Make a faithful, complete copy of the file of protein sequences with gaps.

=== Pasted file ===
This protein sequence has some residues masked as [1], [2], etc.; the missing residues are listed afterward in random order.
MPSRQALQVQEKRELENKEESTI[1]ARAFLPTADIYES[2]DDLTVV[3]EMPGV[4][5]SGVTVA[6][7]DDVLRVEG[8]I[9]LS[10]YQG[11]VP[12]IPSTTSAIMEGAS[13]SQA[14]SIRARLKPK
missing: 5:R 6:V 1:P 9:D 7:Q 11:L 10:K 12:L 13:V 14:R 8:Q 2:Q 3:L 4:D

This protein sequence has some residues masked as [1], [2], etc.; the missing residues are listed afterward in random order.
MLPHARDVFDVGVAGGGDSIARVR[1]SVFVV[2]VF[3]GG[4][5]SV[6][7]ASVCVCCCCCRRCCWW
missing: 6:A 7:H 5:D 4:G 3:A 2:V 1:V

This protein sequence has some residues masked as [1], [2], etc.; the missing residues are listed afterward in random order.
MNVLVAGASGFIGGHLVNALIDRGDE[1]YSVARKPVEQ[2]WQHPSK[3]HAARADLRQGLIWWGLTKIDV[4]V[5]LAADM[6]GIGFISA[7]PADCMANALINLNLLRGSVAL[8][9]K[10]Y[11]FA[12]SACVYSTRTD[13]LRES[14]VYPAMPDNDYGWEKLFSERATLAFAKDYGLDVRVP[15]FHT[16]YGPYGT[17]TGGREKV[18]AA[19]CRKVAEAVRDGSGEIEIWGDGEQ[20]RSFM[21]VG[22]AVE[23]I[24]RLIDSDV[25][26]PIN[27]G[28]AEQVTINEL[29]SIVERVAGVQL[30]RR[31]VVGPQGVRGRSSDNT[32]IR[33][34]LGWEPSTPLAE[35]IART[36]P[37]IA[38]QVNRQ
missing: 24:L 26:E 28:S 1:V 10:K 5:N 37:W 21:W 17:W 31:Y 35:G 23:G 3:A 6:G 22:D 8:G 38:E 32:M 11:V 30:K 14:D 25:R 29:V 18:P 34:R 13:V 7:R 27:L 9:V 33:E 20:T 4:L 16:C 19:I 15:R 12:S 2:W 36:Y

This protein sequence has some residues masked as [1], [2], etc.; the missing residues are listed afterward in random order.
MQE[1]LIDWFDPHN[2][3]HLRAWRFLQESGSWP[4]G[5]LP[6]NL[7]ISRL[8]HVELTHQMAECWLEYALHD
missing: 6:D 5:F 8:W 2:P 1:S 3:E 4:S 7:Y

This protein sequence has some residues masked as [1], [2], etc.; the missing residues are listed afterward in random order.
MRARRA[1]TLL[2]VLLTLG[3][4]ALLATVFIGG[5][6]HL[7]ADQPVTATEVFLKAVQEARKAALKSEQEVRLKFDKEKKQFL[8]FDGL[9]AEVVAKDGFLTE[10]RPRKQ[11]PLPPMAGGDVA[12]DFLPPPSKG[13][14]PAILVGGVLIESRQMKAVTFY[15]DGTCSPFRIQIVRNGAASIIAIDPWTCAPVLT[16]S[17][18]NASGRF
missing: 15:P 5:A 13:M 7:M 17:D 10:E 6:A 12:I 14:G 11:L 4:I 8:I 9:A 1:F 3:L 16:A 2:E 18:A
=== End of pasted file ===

This protein sequence has some residues masked as [1], [2], etc.; the missing residues are listed afterward in random order.
MPSRQALQVQEKRELENKEESTI[1]ARAFLPTADIYES[2]DDLTVV[3]EMPGV[4][5]SGVTVA[6][7]DDVLRVEG[8]I[9]LS[10]YQG[11]VP[12]IPSTTSAIMEGAS[13]SQA[14]SIRARLKPK
missing: 5:R 6:V 1:P 9:D 7:Q 11:L 10:K 12:L 13:V 14:R 8:Q 2:Q 3:L 4:D

This protein sequence has some residues masked as [1], [2], etc.; the missing residues are listed afterward in random order.
MLPHARDVFDVGVAGGGDSIARVR[1]SVFVV[2]VF[3]GG[4][5]SV[6][7]ASVCVCCCCCRRCCWW
missing: 6:A 7:H 5:D 4:G 3:A 2:V 1:V

This protein sequence has some residues masked as [1], [2], etc.; the missing residues are listed afterward in random order.
MNVLVAGASGFIGGHLVNALIDRGDE[1]YSVARKPVEQ[2]WQHPSK[3]HAARADLRQGLIWWGLTKIDV[4]V[5]LAADM[6]GIGFISA[7]PADCMANALINLNLLRGSVAL[8][9]K[10]Y[11]FA[12]SACVYSTRTD[13]LRES[14]VYPAMPDNDYGWEKLFSERATLAFAKDYGLDVRVP[15]FHT[16]YGPYGT[17]TGGREKV[18]AA[19]CRKVAEAVRDGSGEIEIWGDGEQ[20]RSFM[21]VG[22]AVE[23]I[24]RLIDSDV[25][26]PIN[27]G[28]AEQVTINEL[29]SIVERVAGVQL[30]RR[31]VVGPQGVRGRSSDNT[32]IR[33][34]LGWEPSTPLAE[35]IART[36]P[37]IA[38]QVNRQ
missing: 24:L 26:E 28:S 1:V 10:K 5:N 37:W 21:W 17:W 31:Y 35:G 23:G 3:A 6:G 22:D 8:G 38:E 32:M 11:V 30:K 14:D 25:R 29:V 18:P 34:R 13:V 7:R 27:L 9:V 33:E 20:T 4:L 16:C 19:I 15:R 12:S 2:W 36:Y

This protein sequence has some residues masked as [1], [2], etc.; the missing residues are listed afterward in random order.
MQE[1]LIDWFDPHN[2][3]HLRAWRFLQESGSWP[4]G[5]LP[6]NL[7]ISRL[8]HVELTHQMAECWLEYALHD
missing: 6:D 5:F 8:W 2:P 1:S 3:E 4:S 7:Y

This protein sequence has some residues masked as [1], [2], etc.; the missing residues are listed afterward in random order.
MRARRA[1]TLL[2]VLLTLG[3][4]ALLATVFIGG[5][6]HL[7]ADQPVTATEVFLKAVQEARKAALKSEQEVRLKFDKEKKQFL[8]FDGL[9]AEVVAKDGFLTE[10]RPRKQ[11]PLPPMAGGDVA[12]DFLPPPSKG[13][14]PAILVGGVLIESRQMKAVTFY[15]DGTCSPFRIQIVRNGAASIIAIDPWTCAPVLT[16]S[17][18]NASGRF
missing: 15:P 5:A 13:M 7:M 17:D 10:E 6:A 12:I 14:G 11:L 4:I 8:I 9:A 1:F 3:L 16:A 2:E 18:A